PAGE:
Satellites and Startups: How we went to space and why you should too
- Monday, September 15, 2014, 5:30 p.m. –
Join Spire’s Nick Allain for a first-hand look at how Silicon Valley’s space race is heating up and how satellites, the size of a large coffee, are changing the way we listen to signals from Earth. Nick will speak about what it’s like to join a space startup like Spire, the process of building a cubesats, and how you can get involved – and, maybe even get hired.
Nick, from Charlton, MA, is an alumnus of Becker College. He graduated in 2009 with a bachelor of arts in interactive media. He has spent time the game industry and higher education. He now lives and works in the Bay Area.
This special talk is co-sponsored by MassDiGI. Light snacks and refreshments will be available. Free an open to the public.
Location: Becker College, Weller Academic Center, Room 210, 61 Sever St., Worcester
MassDiGI managing director Monty Sharma will deliver a keynote talk at this special LearnLaunch and GA event which brings thought leaders together to look at future trends in learning. Information here.
The 2014 MassDiGI Summer Innovation Program Open House on August 7 featured four great games and attracted over 150 attendees. Read about the Open House here in Worcester Magazine, here in WPI’s Daily Herd or watch CharterTV3 WNT’s report below.
As game developers, we often tell ourselves stories when making games. Not the ones that you see in a script, but ones about the people who will play the game. “Okay, so this part will introduce the player to mazing, and then they use that to defeat the boss, and then they’ll feel awesome.” Every pixel, line of code, or variable changed all has a purpose, and we tell ourselves that the player will interact with it in a particular way and get a specific reaction out of it.
In reality, things aren’t that easy. Our stories about our games are often as fictional as the stories within them. That’s why we playtest. But playtesting isn’t an exact science; it’s often much more qualitative. And that’s good! There are a lot of changes that require qualitative feedback more than raw data. But there are also a lot of risks that come with it. We tend to gloss over feedback more easily. Every piece of info we receive gets contorted into our story. It’s all too easy to assume that the tester is an anomaly, that most players will play the game ‘properly.’
But with quantitative feedback collected from all players, the illusions disappear. It’s no longer, “I didn’t see the button,” but rather “Out of 100 players, 63 didn’t see the button.” Likewise, it’s no longer “This player just doesn’t understand,” instead “63 percent of players just don’t understand.” This summer, we’re using Splyt Analytics to help drive our decision making on Midnight Terrors. It’s hard to argue with the data, because data doesn’t tell a story. Data is the story.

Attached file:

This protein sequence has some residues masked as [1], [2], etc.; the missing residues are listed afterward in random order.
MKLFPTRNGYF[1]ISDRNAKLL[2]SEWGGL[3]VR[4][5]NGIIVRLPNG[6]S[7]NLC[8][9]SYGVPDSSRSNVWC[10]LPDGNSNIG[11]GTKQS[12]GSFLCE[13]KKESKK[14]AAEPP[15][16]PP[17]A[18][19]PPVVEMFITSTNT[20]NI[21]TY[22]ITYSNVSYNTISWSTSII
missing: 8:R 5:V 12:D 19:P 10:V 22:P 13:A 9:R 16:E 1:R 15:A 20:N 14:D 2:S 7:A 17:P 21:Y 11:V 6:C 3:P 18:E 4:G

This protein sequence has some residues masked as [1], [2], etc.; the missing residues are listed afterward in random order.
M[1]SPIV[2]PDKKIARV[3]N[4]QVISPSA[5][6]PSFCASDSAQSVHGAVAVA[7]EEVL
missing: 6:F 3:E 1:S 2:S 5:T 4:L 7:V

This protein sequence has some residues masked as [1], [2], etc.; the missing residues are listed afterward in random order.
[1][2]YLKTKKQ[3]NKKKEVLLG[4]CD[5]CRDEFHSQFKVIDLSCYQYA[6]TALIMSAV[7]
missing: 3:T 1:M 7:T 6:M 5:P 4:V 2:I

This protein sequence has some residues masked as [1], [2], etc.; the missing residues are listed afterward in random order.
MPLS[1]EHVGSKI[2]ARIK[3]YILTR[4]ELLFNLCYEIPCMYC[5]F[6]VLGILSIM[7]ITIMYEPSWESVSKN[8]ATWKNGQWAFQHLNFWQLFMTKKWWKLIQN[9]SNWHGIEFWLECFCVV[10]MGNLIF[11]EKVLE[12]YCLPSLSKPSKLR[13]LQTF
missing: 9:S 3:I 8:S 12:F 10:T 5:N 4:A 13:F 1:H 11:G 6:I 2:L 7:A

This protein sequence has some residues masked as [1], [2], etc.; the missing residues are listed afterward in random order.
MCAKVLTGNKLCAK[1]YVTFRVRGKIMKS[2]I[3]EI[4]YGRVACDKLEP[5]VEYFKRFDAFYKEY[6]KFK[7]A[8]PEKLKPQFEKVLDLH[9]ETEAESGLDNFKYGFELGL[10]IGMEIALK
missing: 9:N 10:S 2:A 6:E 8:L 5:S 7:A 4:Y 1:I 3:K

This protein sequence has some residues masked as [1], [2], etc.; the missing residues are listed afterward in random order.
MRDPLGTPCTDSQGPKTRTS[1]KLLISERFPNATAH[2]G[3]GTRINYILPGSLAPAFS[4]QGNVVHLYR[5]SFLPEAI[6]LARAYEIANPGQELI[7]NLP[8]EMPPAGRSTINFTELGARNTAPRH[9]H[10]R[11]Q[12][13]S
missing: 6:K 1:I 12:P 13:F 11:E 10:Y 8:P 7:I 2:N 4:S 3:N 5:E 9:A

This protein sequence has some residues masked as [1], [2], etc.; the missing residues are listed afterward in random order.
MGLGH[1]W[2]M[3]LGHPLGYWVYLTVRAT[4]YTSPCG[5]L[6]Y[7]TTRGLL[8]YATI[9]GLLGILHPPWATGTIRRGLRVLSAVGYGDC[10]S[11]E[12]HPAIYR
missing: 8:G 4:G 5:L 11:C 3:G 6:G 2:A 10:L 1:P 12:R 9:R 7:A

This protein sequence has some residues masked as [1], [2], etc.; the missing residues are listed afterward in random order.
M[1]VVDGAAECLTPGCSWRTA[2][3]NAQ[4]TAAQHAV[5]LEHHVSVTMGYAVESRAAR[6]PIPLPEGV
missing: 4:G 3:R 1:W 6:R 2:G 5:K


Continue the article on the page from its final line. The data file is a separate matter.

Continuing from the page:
That’s not to say data is infallible. It can be outdated or incomplete, and it can certainly be misinterpreted. But it can never be wrong. That’s because data is just what happened. It doesn’t carry any analysis of its own, it’s just a series of numbers and events.
In some ways, it’s a bit intimidating to use analytics. It’s effectively handing off your game, and letting whatever will happen, happen. You can’t coach people, and you can’t hide from the results. In some ways, it’s like launching a title (just with a quarter the stress). But it’s absolutely necessary, because polishing a game can’t just be an art. It needs to be an art and a science. And for that, we need data.
At this point it is safe to say that many people have played a match three game (cough, cough Candy Crush Saga), or a variant of the genre. Match three was the idea given to us to brainstorm about at the beginning of MassDiGI’s SIP, so we took it as far as we could. Starting with “we should throw ragdoll limbs at a wall; that could be fun”, and from then on that was the idea that we embraced. Eventually taking on a mad scientist feel and a more friendly robot zombie limb approach, after much debate, Limbs moved forward out of the planning phase.
Limbs features a little alien kid named LAK, but he has a few problems. He came to your planet to make some friends, but those friends eventually turned against him and you must protect him. Of course, you do this by throwing limbs at those that turn against LAK. Combat isn’t just simply matching three colors; you need to plan ahead for certain limb combinations that make combo creatures. Limbs tries to break the boring routine of match threes and offers interesting battle mechanics that effect the game board as a whole. Plus, throwing ragdoll limbs at an enemy is extremely satisfying.